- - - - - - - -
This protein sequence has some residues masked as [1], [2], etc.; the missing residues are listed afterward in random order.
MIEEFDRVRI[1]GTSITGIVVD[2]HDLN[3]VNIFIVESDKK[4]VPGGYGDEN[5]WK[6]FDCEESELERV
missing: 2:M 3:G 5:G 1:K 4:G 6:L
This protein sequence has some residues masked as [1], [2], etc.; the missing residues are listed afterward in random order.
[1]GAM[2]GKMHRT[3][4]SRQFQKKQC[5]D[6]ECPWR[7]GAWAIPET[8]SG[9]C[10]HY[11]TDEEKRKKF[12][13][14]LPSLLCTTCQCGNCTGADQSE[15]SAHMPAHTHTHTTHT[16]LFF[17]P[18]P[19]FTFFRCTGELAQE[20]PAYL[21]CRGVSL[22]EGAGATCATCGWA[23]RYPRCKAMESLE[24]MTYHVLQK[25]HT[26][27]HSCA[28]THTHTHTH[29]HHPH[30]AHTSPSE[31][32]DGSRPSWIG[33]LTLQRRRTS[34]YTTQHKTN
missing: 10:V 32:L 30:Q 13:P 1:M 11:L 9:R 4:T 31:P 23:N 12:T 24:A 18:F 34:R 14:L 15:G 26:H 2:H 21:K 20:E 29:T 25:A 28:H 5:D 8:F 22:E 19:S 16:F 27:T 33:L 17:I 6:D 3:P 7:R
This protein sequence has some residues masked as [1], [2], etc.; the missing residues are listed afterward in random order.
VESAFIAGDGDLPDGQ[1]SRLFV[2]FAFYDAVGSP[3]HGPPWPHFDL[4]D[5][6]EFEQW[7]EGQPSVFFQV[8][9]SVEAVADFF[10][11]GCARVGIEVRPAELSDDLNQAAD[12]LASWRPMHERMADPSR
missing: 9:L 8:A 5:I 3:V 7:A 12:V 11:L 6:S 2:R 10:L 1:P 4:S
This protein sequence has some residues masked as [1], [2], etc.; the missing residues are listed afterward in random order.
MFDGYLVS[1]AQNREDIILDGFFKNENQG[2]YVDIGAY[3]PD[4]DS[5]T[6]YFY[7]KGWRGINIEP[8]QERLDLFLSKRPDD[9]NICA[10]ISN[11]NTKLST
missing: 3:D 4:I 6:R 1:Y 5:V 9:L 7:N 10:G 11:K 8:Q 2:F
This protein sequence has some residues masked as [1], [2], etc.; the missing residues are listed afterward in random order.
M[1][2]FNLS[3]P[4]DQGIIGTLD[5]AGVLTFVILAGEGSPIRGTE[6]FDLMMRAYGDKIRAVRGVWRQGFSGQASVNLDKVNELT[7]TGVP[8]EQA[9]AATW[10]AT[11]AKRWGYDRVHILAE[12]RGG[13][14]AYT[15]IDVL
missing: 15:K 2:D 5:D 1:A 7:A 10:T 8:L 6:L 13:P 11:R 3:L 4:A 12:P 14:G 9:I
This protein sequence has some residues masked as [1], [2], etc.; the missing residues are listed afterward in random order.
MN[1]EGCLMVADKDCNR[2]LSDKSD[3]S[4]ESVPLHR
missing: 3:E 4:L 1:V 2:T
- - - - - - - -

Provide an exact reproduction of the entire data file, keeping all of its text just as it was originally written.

This protein sequence has some residues masked as [1], [2], etc.; the missing residues are listed afterward in random order.
MIEEFDRVRI[1]GTSITGIVVD[2]HDLN[3]VNIFIVESDKK[4]VPGGYGDEN[5]WK[6]FDCEESELERV
missing: 2:M 3:G 5:G 1:K 4:G 6:L
This protein sequence has some residues masked as [1], [2], etc.; the missing residues are listed afterward in random order.
[1]GAM[2]GKMHRT[3][4]SRQFQKKQC[5]D[6]ECPWR[7]GAWAIPET[8]SG[9]C[10]HY[11]TDEEKRKKF[12][13][14]LPSLLCTTCQCGNCTGADQSE[15]SAHMPAHTHTHTTHT[16]LFF[17]P[18]P[19]FTFFRCTGELAQE[20]PAYL[21]CRGVSL[22]EGAGATCATCGWA[23]RYPRCKAMESLE[24]MTYHVLQK[25]HT[26][27]HSCA[28]THTHTHTH[29]HHPH[30]AHTSPSE[31][32]DGSRPSWIG[33]LTLQRRRTS[34]YTTQHKTN
missing: 10:V 32:L 30:Q 13:P 1:M 11:L 9:R 4:T 31:P 23:N 12:T 24:A 18:F 34:R 14:L 15:G 26:H 2:H 21:K 20:E 29:T 25:A 28:H 5:D 8:F 22:E 19:S 16:F 27:T 33:L 17:I 6:D 3:P 7:R
This protein sequence has some residues masked as [1], [2], etc.; the missing residues are listed afterward in random order.
VESAFIAGDGDLPDGQ[1]SRLFV[2]FAFYDAVGSP[3]HGPPWPHFDL[4]D[5][6]EFEQW[7]EGQPSVFFQV[8][9]SVEAVADFF[10][11]GCARVGIEVRPAELSDDLNQAAD[12]LASWRPMHERMADPSR
missing: 9:L 8:A 5:I 3:V 7:A 12:V 11:L 6:S 2:R 10:L 1:P 4:S
This protein sequence has some residues masked as [1], [2], etc.; the missing residues are listed afterward in random order.
MFDGYLVS[1]AQNREDIILDGFFKNENQG[2]YVDIGAY[3]PD[4]DS[5]T[6]YFY[7]KGWRGINIEP[8]QERLDLFLSKRPDD[9]NICA[10]ISN[11]NTKLST
missing: 3:D 4:I 6:R 1:Y 5:V 9:L 7:N 10:G 11:K 8:Q 2:F
This protein sequence has some residues masked as [1], [2], etc.; the missing residues are listed afterward in random order.
M[1][2]FNLS[3]P[4]DQGIIGTLD[5]AGVLTFVILAGEGSPIRGTE[6]FDLMMRAYGDKIRAVRGVWRQGFSGQASVNLDKVNELT[7]TGVP[8]EQA[9]AATW[10]AT[11]AKRWGYDRVHILAE[12]RGG[13][14]AYT[15]IDVL
missing: 15:K 2:D 5:D 1:A 7:A 10:T 8:L 6:L 13:P 11:R 3:L 4:A 12:P 14:G 9:I
This protein sequence has some residues masked as [1], [2], etc.; the missing residues are listed afterward in random order.
MN[1]EGCLMVADKDCNR[2]LSDKSD[3]S[4]ESVPLHR
missing: 3:E 4:L 1:V 2:T